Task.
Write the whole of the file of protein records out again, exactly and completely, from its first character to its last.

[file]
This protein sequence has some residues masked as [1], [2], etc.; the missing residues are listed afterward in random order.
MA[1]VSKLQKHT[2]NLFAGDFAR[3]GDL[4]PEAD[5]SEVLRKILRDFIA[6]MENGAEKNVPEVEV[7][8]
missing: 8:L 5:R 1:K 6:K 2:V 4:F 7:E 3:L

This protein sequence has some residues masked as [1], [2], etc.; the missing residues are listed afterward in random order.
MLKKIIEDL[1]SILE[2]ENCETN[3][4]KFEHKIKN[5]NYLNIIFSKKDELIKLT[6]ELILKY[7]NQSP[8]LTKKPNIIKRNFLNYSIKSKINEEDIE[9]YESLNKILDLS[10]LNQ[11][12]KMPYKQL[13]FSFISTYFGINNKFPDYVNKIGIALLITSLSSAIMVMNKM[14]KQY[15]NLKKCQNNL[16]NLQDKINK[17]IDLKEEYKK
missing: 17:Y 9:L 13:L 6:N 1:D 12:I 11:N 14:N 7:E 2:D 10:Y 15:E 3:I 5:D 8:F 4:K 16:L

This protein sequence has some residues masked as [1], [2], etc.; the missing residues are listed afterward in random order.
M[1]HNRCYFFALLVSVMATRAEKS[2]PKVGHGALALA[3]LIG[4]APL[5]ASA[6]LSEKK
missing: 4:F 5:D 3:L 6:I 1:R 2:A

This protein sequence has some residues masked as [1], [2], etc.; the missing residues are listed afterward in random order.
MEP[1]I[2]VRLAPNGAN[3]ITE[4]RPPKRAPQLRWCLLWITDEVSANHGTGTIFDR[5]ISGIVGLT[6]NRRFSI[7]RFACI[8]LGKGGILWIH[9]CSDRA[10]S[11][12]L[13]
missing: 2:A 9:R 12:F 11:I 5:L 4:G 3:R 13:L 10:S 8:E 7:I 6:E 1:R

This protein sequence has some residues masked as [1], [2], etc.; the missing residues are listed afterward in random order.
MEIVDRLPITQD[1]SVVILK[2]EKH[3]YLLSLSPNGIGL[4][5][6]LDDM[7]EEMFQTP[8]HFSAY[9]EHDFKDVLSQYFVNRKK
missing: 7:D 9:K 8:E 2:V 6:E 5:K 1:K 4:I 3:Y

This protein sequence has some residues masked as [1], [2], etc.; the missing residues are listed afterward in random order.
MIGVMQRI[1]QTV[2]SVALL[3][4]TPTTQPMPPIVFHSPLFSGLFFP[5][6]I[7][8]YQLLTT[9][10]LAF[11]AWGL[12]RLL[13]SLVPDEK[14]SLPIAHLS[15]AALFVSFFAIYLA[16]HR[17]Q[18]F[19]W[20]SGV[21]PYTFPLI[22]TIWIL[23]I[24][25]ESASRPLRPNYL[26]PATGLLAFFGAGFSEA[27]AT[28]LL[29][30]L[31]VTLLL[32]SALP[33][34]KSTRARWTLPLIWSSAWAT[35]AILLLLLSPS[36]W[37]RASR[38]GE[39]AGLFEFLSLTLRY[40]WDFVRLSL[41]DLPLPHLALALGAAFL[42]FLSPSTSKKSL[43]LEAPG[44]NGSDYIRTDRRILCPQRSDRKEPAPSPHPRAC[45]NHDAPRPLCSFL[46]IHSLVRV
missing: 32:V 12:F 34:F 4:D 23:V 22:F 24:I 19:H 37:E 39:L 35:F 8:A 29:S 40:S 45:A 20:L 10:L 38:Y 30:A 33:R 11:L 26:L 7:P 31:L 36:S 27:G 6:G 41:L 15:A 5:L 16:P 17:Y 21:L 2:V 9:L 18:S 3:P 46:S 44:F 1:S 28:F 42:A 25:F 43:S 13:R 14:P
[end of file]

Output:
This protein sequence has some residues masked as [1], [2], etc.; the missing residues are listed afterward in random order.
MA[1]VSKLQKHT[2]NLFAGDFAR[3]GDL[4]PEAD[5]SEVLRKILRDFIA[6]MENGAEKNVPEVEV[7][8]
missing: 8:L 5:R 1:K 6:K 2:V 4:F 7:E 3:L

This protein sequence has some residues masked as [1], [2], etc.; the missing residues are listed afterward in random order.
MLKKIIEDL[1]SILE[2]ENCETN[3][4]KFEHKIKN[5]NYLNIIFSKKDELIKLT[6]ELILKY[7]NQSP[8]LTKKPNIIKRNFLNYSIKSKINEEDIE[9]YESLNKILDLS[10]LNQ[11][12]KMPYKQL[13]FSFISTYFGINNKFPDYVNKIGIALLITSLSSAIMVMNKM[14]KQY[15]NLKKCQNNL[16]NLQDKINK[17]IDLKEEYKK
missing: 17:Y 9:L 13:L 6:N 1:D 12:I 11:N 14:N 7:E 2:D 10:Y 15:E 3:I 5:D 8:F 4:K 16:L

This protein sequence has some residues masked as [1], [2], etc.; the missing residues are listed afterward in random order.
M[1]HNRCYFFALLVSVMATRAEKS[2]PKVGHGALALA[3]LIG[4]APL[5]ASA[6]LSEKK
missing: 4:F 5:D 3:L 6:I 1:R 2:A

This protein sequence has some residues masked as [1], [2], etc.; the missing residues are listed afterward in random order.
MEP[1]I[2]VRLAPNGAN[3]ITE[4]RPPKRAPQLRWCLLWITDEVSANHGTGTIFDR[5]ISGIVGLT[6]NRRFSI[7]RFACI[8]LGKGGILWIH[9]CSDRA[10]S[11][12]L[13]
missing: 2:A 9:R 12:F 11:I 5:L 4:G 3:R 13:L 10:S 8:E 7:I 6:E 1:R

This protein sequence has some residues masked as [1], [2], etc.; the missing residues are listed afterward in random order.
MEIVDRLPITQD[1]SVVILK[2]EKH[3]YLLSLSPNGIGL[4][5][6]LDDM[7]EEMFQTP[8]HFSAY[9]EHDFKDVLSQYFVNRKK
missing: 7:D 9:K 8:E 2:V 6:E 5:K 1:K 4:I 3:Y

This protein sequence has some residues masked as [1], [2], etc.; the missing residues are listed afterward in random order.
MIGVMQRI[1]QTV[2]SVALL[3][4]TPTTQPMPPIVFHSPLFSGLFFP[5][6]I[7][8]YQLLTT[9][10]LAF[11]AWGL[12]RLL[13]SLVPDEK[14]SLPIAHLS[15]AALFVSFFAIYLA[16]HR[17]Q[18]F[19]W[20]SGV[21]PYTFPLI[22]TIWIL[23]I[24][25]ESASRPLRPNYL[26]PATGLLAFFGAGFSEA[27]AT[28]LL[29][30]L[31]VTLLL[32]SALP[33][34]KSTRARWTLPLIWSSAWAT[35]AILLLLLSPS[36]W[37]RASR[38]GE[39]AGLFEFLSLTLRY[40]WDFVRLSL[41]DLPLPHLALALGAAFL[42]FLSPSTSKKSL[43]LEAPG[44]NGSDYIRTDRRILCPQRSDRKEPAPSPHPRAC[45]NHDAPRPLCSFL[46]IHSLVRV
missing: 32:V 12:F 34:F 4:D 23:V 22:F 24:I 19:H 37:E 39:L 35:F 8:A 29:S 40:S 45:A 20:L 10:L 38:Y 30:A 33:R 11:L 26:L 7:P 31:L 36:S 27:G 6:G 41:L 15:A 5:L 16:P 17:Y 21:L 2:V 9:L 18:S 3:P 46:S 44:F 1:S 28:F 42:A 25:F 43:S 13:R 14:P